There are some actors or actresses of whom you’ll see their films blindly. This has long been the case for me with Nicolas Cage (but not anymore), but I am still able to enjoy movies in which Jason Statham, Schwarzenegger or Stallone star. The same is the case for Dwayne Johnson. The former wrestler has proven himself after The Scorpion King and is able to, just by his presence, to make them at least bearable (Ballers, I’m looking at you). He is an action star who is also able to do successful comedies and recently announced his own YouTube channel with a bombastic trailer. Someone who isn’t afraid to do something crazy while at the same time making sure it doesn’t feel artificial. Central Intelligence is his latest comedy in which he has worked together with comedian Kevin Hart. With its tagline “Saving the world takes a little Hart and a big Johnson” the tone is immediately set, but does that mean an enjoyable comedy? Continue reading
When a reboot or a remake of an old movie is announced, usually the first thing you hear is the cry of the internet. Not only the fanboys/girls, but everyone seems to have already formed their opinion about it (it’s going to suck) and with the new Ghostbusters things weren’t any different. That the initial reaction was negative is something which didn’t surprise me, but I haven’t made the effort to read what it was exactly. I’d rather spend my time on other things. And even though I more than enjoyed the original Ghostbusters the news of a remake didn’t really do much to me. Often remakes are unnecessary, but of course there are exceptions. Is the new Ghostbusters one of them? Continue reading
“The book is better than the movie” is something I often read. And yes, of course it usually is, but that isn’t surprising. When you are reading a book it is you who makes the imagery to go along with it. Besides that a book can also provide a lot more information than a movie can. A writer can spend a whole paragraph describing the scent in the air or the temperature of a meal. A movie can only show the information through imagery and dialog. So comparing the two forms of media is really something you shouldn’t be doing. They are separate forms of entertainment with their own strengths and weaknesses. Goosebumps has been a long running series of horror books for a young audience written by R.L. Stine. What Goosebumps does however is not take one of them and turn it into a film, but simply decides to use them all. Does that idea work? Continue reading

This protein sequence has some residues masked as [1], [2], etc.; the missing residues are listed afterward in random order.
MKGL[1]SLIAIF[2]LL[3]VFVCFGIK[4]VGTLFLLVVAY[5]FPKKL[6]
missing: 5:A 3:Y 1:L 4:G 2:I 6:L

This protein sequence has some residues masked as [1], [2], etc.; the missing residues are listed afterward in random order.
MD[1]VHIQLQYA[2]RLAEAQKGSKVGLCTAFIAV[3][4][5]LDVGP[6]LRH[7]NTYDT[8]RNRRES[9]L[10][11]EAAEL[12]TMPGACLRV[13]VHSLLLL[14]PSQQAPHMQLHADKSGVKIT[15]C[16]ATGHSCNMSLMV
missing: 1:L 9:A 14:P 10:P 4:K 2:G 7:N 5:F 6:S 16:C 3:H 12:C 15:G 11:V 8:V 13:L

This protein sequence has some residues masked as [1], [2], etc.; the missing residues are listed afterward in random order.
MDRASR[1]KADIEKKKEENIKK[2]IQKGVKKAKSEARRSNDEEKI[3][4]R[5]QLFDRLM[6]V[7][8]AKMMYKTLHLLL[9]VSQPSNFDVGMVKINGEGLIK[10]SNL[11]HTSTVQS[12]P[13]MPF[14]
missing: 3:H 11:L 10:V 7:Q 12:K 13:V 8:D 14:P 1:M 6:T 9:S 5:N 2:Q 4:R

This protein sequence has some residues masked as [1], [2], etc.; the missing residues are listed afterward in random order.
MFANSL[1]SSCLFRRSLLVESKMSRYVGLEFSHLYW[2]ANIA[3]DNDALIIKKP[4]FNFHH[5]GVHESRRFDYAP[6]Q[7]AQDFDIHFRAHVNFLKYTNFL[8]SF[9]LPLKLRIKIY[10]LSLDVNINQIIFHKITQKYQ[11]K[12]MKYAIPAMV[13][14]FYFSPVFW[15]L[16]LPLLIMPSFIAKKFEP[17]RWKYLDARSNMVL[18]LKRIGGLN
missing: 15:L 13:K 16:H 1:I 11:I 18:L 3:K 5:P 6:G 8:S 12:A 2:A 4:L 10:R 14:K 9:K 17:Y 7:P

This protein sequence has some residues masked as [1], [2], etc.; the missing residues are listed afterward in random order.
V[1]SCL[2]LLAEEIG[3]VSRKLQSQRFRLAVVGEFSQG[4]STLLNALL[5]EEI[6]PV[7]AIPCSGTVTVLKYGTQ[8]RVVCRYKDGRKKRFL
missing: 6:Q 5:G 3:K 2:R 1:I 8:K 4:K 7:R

Before watching the new Independence Day I decided to revisit the original. I can’t remember whether or not I saw it in cinemas originally, but it must have been around twenty years ago when I last saw it. I could still remember how strange it was that someone was able to plug his laptop into an alien spacecraft and easily upload a virus. I remembered the main story, but had forgotten the details. But what a joy it was to revisit it again! It offers exactly what I have come to expect from disaster movies: a number of characters you know just enough about to care for them, impressive destruction and being able to solve impossible situations. It also used a lot of practical effects and miniatures making it all the more convincing. But what did I have to expect from a sequel? Continue reading
When growing up we are constantly being warned about the world around us. Through that we learn to watch out and also develop a sense of knowing whether or not a situation might be dangerous. Movies do the same in a way, even though that usually isn’t in realistic situations (because when was the last time you had to fight an alien that was present on your spaceship?). They will go to extremes in order to present the viewer something they have not experienced before and entertain them. As you watch more movies from a specific genre, you gain some knowledge which you’ll bring to the table when watching the next one. You use that “experience” in order to predict what will happen to the characters in the situation they find themselves in. Not only guessing what will happen, but also because a good movie will make you forget about yourself and gives you the feeling you are that character. Whether or not you want it your survival instinct kicks in and experience is important in that. And 10 Cloverfield Lane succeeds in playing with those instincts. Continue reading
One of the few genres I don’t watch much of is horror. I simply don’t enjoy being frightened voluntarily. Jump scares aren’t my thing and the only horror movies I’m willing to watch are horror comedy (Zombieland, Tucker and Dale vs. Evil, The Final Girls) or a classic like The Shining. When I received an invitation to watch The Neon Demon my first reaction was: “forget it”.
That changed though when I saw who directed the film: Nicholas Winding Refn, who put himself on the map with Drive, which he followed up with Only God Forgives. The latter one didn’t receive glowing reviews, but I thought it was fantastic. His work is always visually stunning and is a director whose work you’ll recognise. Still, this was a horror movie, so I decided to watch a bit of the trailer. Continue reading
When I heard that Finding Nemo would be getting a sequel, I wasn’t immediately enthusiastic. The original movie is one of the best Pixar movies and the story of a father clownfish searching for his son, was very original.. The underwater world was interestingly realized, the movie had strong emotional impact on its viewers and lots of memorable characters. Reading that the sequel was called Finding Dory I was afraid that the storyline would be similar and this would result in a weak copy. With the Toy Story sequels Pixar did prove that they are able to keep quality at the same (high) level. Have they managed to do the same with Finding Dory?